The study, by Germany’s University of Schleswig-Holstein, appears in Transplant International.

It could eventually offer patients who have had transplant surgery a much higher quality of life, free from complex drug regimes
Dr James Hutchinson
University of Schleswig-Holstein

Currently, transplant patients must take a cocktail of powerful drugs for life to dampen down their immune system, and prevent the new organ being rejected.

But the drugs themselves can cause side effects, and may not prevent the slow rejection of the organ over time.

The new technique involves giving transplant patients an infusion of specialised cells known as a transplant acceptance-inducing cells (TAICs).

The TAICs are created by isolating a type of white blood cell from the donor, and modifying them chemically in the lab.

Once modified, the cells gain the ability to kill off cells in the immune system which trigger the rejection process, and to boost the action of another type of immune cell which plays a beneficial role in guarding against rejection.

The cells are then cultured alongside those from the recipient – which helps prime the immune system further – before being injected into the patient.

The technique has been tested on kidney transplant patients, some of whom were given the cells before surgery, and others after the transplant, as an additional drug therapy.

Preliminary, but promising

Lead researcher Dr James Hutchinson said the technique was still at a preliminary stage, but results on 17 patients were promising.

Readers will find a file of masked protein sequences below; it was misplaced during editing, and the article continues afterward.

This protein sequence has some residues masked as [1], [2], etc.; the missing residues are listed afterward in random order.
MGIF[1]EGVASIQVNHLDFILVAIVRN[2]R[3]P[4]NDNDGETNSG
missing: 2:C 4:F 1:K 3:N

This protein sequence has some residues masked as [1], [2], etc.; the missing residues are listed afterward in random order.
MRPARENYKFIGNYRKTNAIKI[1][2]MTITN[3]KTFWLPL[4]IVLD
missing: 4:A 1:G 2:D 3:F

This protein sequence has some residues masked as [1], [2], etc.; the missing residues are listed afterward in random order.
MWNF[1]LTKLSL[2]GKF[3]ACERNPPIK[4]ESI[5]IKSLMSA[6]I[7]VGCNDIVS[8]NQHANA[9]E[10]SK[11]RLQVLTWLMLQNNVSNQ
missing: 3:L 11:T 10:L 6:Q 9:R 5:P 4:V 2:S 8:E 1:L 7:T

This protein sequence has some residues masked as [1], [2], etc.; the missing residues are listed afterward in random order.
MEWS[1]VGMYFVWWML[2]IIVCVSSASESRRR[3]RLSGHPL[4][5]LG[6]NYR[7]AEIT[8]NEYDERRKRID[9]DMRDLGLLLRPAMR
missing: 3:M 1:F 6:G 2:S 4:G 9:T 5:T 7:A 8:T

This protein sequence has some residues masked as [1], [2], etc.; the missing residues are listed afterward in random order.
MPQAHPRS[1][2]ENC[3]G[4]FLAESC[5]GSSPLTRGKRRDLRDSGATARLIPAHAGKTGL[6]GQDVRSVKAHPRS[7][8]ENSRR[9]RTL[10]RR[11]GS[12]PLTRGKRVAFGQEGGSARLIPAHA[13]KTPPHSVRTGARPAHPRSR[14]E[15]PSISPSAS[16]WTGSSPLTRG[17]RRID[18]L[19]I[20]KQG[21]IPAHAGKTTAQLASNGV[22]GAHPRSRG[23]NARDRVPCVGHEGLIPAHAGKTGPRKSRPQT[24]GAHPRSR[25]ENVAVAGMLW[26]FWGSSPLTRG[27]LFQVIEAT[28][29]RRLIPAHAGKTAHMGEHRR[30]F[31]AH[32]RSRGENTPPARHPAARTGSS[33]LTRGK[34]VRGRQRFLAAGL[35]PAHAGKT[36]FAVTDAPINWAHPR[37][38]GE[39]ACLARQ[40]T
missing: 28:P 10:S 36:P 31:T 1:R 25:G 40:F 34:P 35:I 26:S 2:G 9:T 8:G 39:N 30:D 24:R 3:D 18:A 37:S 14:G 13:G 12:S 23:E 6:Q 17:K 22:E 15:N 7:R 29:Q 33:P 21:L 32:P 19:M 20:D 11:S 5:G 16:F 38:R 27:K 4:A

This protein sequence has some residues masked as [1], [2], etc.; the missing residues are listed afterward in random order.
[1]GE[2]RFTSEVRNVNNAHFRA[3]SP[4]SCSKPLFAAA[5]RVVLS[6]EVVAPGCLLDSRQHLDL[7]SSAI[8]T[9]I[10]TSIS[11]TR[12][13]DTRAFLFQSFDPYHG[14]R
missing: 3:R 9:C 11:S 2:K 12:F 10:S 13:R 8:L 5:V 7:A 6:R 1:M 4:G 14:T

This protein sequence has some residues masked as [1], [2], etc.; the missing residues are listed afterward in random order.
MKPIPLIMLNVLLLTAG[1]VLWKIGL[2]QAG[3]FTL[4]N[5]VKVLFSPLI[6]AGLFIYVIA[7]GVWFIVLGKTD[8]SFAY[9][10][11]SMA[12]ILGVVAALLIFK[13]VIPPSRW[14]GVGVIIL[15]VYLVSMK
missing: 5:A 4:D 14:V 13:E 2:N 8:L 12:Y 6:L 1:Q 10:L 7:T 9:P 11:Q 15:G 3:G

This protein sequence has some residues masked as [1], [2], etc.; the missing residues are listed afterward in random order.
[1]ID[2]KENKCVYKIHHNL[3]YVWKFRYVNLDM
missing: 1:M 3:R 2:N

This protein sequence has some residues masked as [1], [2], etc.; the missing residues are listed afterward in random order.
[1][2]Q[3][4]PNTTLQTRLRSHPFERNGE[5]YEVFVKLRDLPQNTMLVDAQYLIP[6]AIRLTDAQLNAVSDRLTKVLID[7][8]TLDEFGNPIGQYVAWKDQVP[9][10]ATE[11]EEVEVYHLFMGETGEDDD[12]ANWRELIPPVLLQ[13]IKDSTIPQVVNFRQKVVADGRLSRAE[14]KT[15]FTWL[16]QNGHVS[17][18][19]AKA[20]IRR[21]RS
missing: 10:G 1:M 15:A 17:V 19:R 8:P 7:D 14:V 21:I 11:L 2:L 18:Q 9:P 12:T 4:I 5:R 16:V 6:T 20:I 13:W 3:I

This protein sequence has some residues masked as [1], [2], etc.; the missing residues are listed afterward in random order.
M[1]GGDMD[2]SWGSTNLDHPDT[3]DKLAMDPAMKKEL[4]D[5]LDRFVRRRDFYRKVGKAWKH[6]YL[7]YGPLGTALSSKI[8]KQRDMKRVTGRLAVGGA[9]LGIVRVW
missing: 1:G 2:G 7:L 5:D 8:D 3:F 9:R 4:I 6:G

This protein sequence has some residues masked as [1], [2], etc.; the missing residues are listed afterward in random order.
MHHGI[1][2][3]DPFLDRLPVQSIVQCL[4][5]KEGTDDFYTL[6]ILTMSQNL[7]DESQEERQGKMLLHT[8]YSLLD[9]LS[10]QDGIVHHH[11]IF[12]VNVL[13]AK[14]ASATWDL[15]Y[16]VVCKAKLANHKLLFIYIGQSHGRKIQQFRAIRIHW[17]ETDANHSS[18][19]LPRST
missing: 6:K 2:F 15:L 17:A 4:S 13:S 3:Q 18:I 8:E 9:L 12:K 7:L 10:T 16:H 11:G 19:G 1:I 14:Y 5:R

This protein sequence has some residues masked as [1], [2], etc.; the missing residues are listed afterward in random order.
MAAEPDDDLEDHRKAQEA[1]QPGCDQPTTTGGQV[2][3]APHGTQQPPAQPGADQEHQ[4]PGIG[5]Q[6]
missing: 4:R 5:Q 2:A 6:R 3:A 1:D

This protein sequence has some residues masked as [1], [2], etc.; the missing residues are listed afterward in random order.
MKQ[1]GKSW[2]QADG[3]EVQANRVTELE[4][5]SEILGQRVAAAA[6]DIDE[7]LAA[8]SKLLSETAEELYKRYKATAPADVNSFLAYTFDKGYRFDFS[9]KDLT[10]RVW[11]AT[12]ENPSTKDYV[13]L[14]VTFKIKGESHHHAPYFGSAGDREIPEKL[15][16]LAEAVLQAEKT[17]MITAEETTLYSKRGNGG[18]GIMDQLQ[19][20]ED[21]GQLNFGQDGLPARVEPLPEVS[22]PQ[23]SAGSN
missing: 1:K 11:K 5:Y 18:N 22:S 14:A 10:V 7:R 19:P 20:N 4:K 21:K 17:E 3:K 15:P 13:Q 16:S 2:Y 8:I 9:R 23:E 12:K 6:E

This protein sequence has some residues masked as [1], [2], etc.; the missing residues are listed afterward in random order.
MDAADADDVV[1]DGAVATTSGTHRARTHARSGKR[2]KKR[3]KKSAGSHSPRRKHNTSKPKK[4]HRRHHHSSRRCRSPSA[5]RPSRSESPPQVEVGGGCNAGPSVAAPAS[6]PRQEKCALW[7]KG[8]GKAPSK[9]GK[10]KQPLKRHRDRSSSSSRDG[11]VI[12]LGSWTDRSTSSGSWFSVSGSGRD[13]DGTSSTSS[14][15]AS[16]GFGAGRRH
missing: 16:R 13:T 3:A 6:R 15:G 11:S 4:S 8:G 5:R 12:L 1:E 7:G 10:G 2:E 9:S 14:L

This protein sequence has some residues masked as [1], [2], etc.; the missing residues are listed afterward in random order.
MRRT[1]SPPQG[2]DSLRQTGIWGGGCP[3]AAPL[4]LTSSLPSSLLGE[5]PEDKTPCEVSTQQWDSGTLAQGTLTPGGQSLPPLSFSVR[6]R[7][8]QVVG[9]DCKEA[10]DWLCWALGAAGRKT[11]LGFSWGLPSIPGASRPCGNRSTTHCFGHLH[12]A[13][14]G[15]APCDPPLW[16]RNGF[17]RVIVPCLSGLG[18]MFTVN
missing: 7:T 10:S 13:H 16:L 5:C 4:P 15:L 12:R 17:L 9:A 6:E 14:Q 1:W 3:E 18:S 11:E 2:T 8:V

He said: “It could eventually offer patients who have had transplant surgery a much higher quality of life, free from complex drug regimes.”

In the first stage of the clinical trials 12 patients received kidneys from deceased donors, and were given TAICs in addition to traditional anti-rejection drugs.

Ten patients were gradually weaned off the cocktail of conventional drugs, and six eventually took only a low dose of one particular drug, cutting the risk of side effects substantially.

In the second stage of the trial five patients who received kidneys from live donors were given an infusion of TAICs before their surgery was carried out.

One patient was able to go eight months without any immunosuppression drugs, and a further three were successfully weaned down to the single low-dose therapy.

Dr Hutchinson said: “Our research clearly shows that infusing TAICs into patients before they have a kidney transplant, or after the procedure has been carried out, is a practical and safe clinical option.

“Although this procedure is still being developed and refined, it poses an exciting possibility for clinicians and patients alike.”

Keith Rigg, a transplant expert and vice president of the British Transplantation Society, said: “This is interesting work which has the potential to both reduce the risk of rejection after organ transplantation and the amount of anti-rejection drugs that are required, both of which will be good news for patients.

“As the authors say this is still early and preliminary work, and further development and refinement of the process is required, but this procedure does seem to have potential.

“Further developments will be watched with interest.”